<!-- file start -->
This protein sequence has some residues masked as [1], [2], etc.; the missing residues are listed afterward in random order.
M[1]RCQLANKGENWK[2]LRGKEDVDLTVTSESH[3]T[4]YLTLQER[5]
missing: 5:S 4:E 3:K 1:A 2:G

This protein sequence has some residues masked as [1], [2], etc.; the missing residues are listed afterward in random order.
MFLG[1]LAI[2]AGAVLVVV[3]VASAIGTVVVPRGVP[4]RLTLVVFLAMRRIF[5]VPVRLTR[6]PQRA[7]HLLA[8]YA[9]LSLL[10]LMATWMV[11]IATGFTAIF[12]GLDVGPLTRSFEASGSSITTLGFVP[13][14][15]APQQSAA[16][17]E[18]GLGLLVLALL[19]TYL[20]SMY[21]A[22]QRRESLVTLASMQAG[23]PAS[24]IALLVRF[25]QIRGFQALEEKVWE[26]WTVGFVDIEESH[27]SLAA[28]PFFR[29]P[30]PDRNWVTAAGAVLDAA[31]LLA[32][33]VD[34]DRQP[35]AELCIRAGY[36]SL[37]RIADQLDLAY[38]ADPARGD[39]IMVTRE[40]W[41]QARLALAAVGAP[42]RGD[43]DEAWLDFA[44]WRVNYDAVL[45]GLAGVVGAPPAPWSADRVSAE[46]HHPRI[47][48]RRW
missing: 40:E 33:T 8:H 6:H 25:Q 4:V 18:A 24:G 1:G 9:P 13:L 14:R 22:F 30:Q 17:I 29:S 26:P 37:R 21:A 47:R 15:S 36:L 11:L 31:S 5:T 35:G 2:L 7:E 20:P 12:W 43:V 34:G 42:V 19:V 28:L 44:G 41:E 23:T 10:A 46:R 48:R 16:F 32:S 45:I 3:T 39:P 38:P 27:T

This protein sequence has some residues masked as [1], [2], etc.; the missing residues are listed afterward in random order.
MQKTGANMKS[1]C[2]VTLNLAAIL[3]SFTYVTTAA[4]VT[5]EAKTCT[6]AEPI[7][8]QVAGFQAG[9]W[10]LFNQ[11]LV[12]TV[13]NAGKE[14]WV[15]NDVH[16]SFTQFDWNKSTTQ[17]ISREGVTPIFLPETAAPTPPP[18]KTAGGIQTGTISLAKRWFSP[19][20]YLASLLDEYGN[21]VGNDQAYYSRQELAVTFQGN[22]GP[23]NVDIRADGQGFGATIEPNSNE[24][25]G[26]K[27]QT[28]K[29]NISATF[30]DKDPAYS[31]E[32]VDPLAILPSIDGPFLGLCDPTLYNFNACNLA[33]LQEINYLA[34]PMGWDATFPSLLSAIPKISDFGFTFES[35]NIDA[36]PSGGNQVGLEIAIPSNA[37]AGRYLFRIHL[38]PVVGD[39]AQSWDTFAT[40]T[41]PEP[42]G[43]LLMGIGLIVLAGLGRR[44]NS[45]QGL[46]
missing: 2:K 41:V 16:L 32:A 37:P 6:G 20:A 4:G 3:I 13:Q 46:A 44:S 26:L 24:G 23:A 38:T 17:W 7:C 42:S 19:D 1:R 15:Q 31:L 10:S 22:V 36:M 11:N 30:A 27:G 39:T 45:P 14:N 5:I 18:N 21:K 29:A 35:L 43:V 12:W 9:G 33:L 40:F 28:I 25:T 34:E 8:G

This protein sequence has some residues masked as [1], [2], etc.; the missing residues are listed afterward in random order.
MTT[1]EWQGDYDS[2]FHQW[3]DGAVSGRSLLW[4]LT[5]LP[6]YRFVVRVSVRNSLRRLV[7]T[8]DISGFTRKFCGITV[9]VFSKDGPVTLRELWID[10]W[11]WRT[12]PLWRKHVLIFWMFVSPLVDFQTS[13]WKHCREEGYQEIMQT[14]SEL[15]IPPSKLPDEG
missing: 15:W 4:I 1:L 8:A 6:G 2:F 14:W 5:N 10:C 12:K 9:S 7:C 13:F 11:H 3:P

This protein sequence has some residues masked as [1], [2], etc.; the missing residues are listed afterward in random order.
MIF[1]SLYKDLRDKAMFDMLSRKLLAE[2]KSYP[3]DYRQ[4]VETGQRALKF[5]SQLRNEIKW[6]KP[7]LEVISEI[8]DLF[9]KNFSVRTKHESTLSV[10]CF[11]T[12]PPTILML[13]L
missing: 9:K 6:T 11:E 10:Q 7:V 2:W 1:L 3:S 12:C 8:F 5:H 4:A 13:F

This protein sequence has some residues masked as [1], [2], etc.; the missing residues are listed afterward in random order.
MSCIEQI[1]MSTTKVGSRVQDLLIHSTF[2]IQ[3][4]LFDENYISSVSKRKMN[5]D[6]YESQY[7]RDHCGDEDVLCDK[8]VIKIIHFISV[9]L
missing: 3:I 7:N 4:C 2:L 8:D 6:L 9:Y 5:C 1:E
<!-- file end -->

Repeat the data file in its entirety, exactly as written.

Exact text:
This protein sequence has some residues masked as [1], [2], etc.; the missing residues are listed afterward in random order.
M[1]RCQLANKGENWK[2]LRGKEDVDLTVTSESH[3]T[4]YLTLQER[5]
missing: 5:S 4:E 3:K 1:A 2:G

This protein sequence has some residues masked as [1], [2], etc.; the missing residues are listed afterward in random order.
MFLG[1]LAI[2]AGAVLVVV[3]VASAIGTVVVPRGVP[4]RLTLVVFLAMRRIF[5]VPVRLTR[6]PQRA[7]HLLA[8]YA[9]LSLL[10]LMATWMV[11]IATGFTAIF[12]GLDVGPLTRSFEASGSSITTLGFVP[13][14][15]APQQSAA[16][17]E[18]GLGLLVLALL[19]TYL[20]SMY[21]A[22]QRRESLVTLASMQAG[23]PAS[24]IALLVRF[25]QIRGFQALEEKVWE[26]WTVGFVDIEESH[27]SLAA[28]PFFR[29]P[30]PDRNWVTAAGAVLDAA[31]LLA[32][33]VD[34]DRQP[35]AELCIRAGY[36]SL[37]RIADQLDLAY[38]ADPARGD[39]IMVTRE[40]W[41]QARLALAAVGAP[42]RGD[43]DEAWLDFA[44]WRVNYDAVL[45]GLAGVVGAPPAPWSADRVSAE[46]HHPRI[47][48]RRW
missing: 40:E 33:T 8:H 6:H 25:Q 4:V 18:A 24:G 1:G 9:P 13:L 14:R 22:F 30:Q 17:I 29:S 26:P 37:R 21:A 47:R 15:S 36:L 11:L 31:S 5:T 35:G 2:L 7:E 20:P 12:W 43:V 34:G 42:V 19:V 28:L 44:G 41:E 23:T 10:A 46:R 48:R 16:F 32:S 45:I 3:T 39:P 38:P 27:T

This protein sequence has some residues masked as [1], [2], etc.; the missing residues are listed afterward in random order.
MQKTGANMKS[1]C[2]VTLNLAAIL[3]SFTYVTTAA[4]VT[5]EAKTCT[6]AEPI[7][8]QVAGFQAG[9]W[10]LFNQ[11]LV[12]TV[13]NAGKE[14]WV[15]NDVH[16]SFTQFDWNKSTTQ[17]ISREGVTPIFLPETAAPTPPP[18]KTAGGIQTGTISLAKRWFSP[19][20]YLASLLDEYGN[21]VGNDQAYYSRQELAVTFQGN[22]GP[23]NVDIRADGQGFGATIEPNSNE[24][25]G[26]K[27]QT[28]K[29]NISATF[30]DKDPAYS[31]E[32]VDPLAILPSIDGPFLGLCDPTLYNFNACNLA[33]LQEINYLA[34]PMGWDATFPSLLSAIPKISDFGFTFES[35]NIDA[36]PSGGNQVGLEIAIPSNA[37]AGRYLFRIHL[38]PVVGD[39]AQSWDTFAT[40]T[41]PEP[42]G[43]LLMGIGLIVLAGLGRR[44]NS[45]QGL[46]
missing: 2:K 41:V 16:L 32:A 37:P 6:G 20:A 4:G 3:I 13:Q 46:A 44:S 26:L 24:G 23:A 38:T 17:W 7:C 42:S 19:D 1:R 15:Q 31:L 10:S 22:V 36:M 11:N 30:A 27:G 39:T 45:P 14:N 5:I 18:N 21:K 29:A 35:L 43:V 12:W 9:G 33:L 40:F 28:I 25:T 34:E 8:G

This protein sequence has some residues masked as [1], [2], etc.; the missing residues are listed afterward in random order.
MTT[1]EWQGDYDS[2]FHQW[3]DGAVSGRSLLW[4]LT[5]LP[6]YRFVVRVSVRNSLRRLV[7]T[8]DISGFTRKFCGITV[9]VFSKDGPVTLRELWID[10]W[11]WRT[12]PLWRKHVLIFWMFVSPLVDFQTS[13]WKHCREEGYQEIMQT[14]SEL[15]IPPSKLPDEG
missing: 15:W 4:I 1:L 8:A 6:G 2:F 14:W 5:N 10:C 12:K 9:S 7:C 13:F 11:H 3:P

This protein sequence has some residues masked as [1], [2], etc.; the missing residues are listed afterward in random order.
MIF[1]SLYKDLRDKAMFDMLSRKLLAE[2]KSYP[3]DYRQ[4]VETGQRALKF[5]SQLRNEIKW[6]KP[7]LEVISEI[8]DLF[9]KNFSVRTKHESTLSV[10]CF[11]T[12]PPTILML[13]L
missing: 9:K 6:T 11:E 10:Q 7:V 2:W 1:L 3:S 12:C 8:F 5:H 4:A 13:F

This protein sequence has some residues masked as [1], [2], etc.; the missing residues are listed afterward in random order.
MSCIEQI[1]MSTTKVGSRVQDLLIHSTF[2]IQ[3][4]LFDENYISSVSKRKMN[5]D[6]YESQY[7]RDHCGDEDVLCDK[8]VIKIIHFISV[9]L
missing: 3:I 7:N 4:C 2:L 8:D 6:L 9:Y 5:C 1:E